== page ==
Who drives to a gas station to only go to a gas station? I pass four on my way to work every day. Prob another half dozen within a minute or two of the road if I take an exit. My parents are the opposite and live in the country. They have to drive 20min to get to anything. They also never drive just to the gas station. They fill up while they are on the way to/from another store. So your 13hrs/yr is really more like 5*min*52wks=4hrs/yr. Most of that is while I'm already accounting for the time - like to/from work or going out to lunch so the actual impact to my life is even far less than that. Charging at home is a benefit but don't blow it out of proportion.

    Yes, but to be fair a 23min stop is at a very inconvenient time. I take a long trip to see my parents a couple times a year. We do it late at night to avoid traffic. The time it would take to charge would be time I don't have anything else to do except sit there and count the electrons. Charging time still isn't convenient as it could be - its why they are looking to do battery swaps and design bigger/faster charging stations. If it wasn't a real problem they wouldn't be spending so much effort to improve it.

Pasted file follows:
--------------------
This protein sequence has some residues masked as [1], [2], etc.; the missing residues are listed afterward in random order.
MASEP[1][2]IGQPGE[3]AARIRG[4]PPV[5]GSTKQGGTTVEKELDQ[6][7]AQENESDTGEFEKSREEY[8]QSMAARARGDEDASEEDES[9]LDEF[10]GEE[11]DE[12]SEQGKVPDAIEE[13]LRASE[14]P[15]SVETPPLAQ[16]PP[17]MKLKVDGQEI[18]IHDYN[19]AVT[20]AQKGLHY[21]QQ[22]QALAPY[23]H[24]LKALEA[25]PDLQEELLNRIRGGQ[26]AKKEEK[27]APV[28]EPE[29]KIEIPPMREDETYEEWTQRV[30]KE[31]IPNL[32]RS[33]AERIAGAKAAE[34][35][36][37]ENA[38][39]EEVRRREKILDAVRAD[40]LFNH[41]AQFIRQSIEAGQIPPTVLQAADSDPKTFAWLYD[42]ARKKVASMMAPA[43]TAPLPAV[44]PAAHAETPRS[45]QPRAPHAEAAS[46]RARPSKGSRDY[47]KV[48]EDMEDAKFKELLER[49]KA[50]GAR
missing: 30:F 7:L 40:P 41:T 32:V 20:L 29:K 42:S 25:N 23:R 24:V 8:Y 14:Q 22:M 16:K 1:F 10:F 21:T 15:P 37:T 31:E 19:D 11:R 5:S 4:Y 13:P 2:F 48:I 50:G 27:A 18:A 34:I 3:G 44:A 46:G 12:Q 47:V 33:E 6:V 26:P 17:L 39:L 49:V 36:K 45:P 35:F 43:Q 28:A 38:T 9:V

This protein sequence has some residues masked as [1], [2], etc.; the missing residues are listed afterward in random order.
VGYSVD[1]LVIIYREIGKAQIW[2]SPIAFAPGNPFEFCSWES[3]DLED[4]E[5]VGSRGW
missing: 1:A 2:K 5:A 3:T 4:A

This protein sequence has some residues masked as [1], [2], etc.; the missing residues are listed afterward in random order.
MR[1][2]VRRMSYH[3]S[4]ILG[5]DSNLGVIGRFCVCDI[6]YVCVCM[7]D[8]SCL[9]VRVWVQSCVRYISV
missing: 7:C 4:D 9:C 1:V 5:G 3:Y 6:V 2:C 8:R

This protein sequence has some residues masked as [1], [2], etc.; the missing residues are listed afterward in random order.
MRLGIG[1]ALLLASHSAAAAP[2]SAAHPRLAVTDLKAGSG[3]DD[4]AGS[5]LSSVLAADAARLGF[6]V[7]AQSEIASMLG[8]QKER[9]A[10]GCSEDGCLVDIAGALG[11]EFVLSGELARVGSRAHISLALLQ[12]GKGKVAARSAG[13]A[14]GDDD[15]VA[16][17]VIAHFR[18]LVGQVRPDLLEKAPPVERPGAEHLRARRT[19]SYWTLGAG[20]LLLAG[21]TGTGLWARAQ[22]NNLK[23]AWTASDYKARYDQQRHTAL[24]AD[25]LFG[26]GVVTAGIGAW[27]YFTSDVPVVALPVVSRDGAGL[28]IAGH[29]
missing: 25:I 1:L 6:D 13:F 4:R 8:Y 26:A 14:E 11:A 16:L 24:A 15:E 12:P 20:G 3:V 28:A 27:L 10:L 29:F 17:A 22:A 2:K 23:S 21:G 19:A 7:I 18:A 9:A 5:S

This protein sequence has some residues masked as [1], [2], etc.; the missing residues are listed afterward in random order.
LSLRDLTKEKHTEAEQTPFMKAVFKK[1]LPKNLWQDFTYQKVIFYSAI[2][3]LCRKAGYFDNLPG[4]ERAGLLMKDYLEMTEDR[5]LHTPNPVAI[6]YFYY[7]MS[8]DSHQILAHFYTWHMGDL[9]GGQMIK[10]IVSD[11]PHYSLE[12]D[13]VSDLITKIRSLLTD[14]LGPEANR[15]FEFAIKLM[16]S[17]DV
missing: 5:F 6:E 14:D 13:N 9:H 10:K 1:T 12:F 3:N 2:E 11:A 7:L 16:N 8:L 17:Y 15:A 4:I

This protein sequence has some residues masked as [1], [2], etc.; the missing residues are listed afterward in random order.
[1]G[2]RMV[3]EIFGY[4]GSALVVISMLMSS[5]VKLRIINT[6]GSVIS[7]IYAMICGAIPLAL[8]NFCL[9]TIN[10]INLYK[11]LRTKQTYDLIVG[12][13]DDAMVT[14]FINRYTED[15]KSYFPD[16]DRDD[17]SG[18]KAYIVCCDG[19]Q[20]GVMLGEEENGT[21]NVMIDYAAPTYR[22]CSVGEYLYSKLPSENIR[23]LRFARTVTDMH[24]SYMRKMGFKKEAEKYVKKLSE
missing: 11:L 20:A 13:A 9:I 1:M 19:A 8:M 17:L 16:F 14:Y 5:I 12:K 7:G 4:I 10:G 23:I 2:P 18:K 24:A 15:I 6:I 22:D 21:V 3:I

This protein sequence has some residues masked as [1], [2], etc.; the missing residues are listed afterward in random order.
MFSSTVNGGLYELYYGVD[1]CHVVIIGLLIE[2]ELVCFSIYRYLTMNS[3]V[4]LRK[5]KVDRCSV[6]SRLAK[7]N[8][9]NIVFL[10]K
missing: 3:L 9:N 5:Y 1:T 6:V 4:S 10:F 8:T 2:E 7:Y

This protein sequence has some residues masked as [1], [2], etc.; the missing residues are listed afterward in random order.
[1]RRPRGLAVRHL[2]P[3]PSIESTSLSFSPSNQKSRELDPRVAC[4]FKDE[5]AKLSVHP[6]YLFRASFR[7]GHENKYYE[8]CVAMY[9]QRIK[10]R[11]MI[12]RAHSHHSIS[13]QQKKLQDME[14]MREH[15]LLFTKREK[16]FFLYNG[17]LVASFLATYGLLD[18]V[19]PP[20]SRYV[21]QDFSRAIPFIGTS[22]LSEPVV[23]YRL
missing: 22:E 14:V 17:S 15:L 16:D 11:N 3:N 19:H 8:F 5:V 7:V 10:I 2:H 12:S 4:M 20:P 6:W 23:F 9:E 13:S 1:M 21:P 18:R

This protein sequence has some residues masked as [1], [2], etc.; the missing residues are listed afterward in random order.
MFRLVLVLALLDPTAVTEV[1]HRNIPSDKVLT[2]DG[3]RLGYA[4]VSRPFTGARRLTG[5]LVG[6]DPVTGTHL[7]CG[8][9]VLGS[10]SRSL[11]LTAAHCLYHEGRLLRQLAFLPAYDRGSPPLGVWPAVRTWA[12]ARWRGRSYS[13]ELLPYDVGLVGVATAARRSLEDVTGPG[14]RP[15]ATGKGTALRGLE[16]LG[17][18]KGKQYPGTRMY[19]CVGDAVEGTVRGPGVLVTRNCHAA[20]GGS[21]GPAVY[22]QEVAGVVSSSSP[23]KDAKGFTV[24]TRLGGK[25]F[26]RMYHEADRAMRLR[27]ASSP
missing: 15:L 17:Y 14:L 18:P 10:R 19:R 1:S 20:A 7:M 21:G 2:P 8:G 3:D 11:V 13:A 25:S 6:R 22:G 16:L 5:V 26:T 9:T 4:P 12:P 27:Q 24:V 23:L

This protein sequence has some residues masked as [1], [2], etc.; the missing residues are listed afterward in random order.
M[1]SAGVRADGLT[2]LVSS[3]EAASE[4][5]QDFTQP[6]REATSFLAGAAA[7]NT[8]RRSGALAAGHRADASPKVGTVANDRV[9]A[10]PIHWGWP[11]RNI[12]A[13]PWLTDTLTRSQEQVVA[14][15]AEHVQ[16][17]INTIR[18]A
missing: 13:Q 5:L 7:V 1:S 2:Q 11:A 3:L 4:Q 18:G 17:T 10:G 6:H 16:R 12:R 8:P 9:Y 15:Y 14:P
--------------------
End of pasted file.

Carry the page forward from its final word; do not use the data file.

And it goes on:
One could probably make a more sucessful argument that the convenience and time saving of charging at home simply balances out the rare inconvenience to sit at a charger on long trips. No more, no less.

    That is an idea that many overlook. People 'rent' a plane to go on long trips. They forget to extend this idea to their own car since they already own one. I've rented cars to go on trips to either save wear/tear on my own or get a different kind of vehicle. Though if it was your only car and a family emergency happened you can't just go get a rental at odd-hours. That is a real concern for some people that can't be casually dismissed.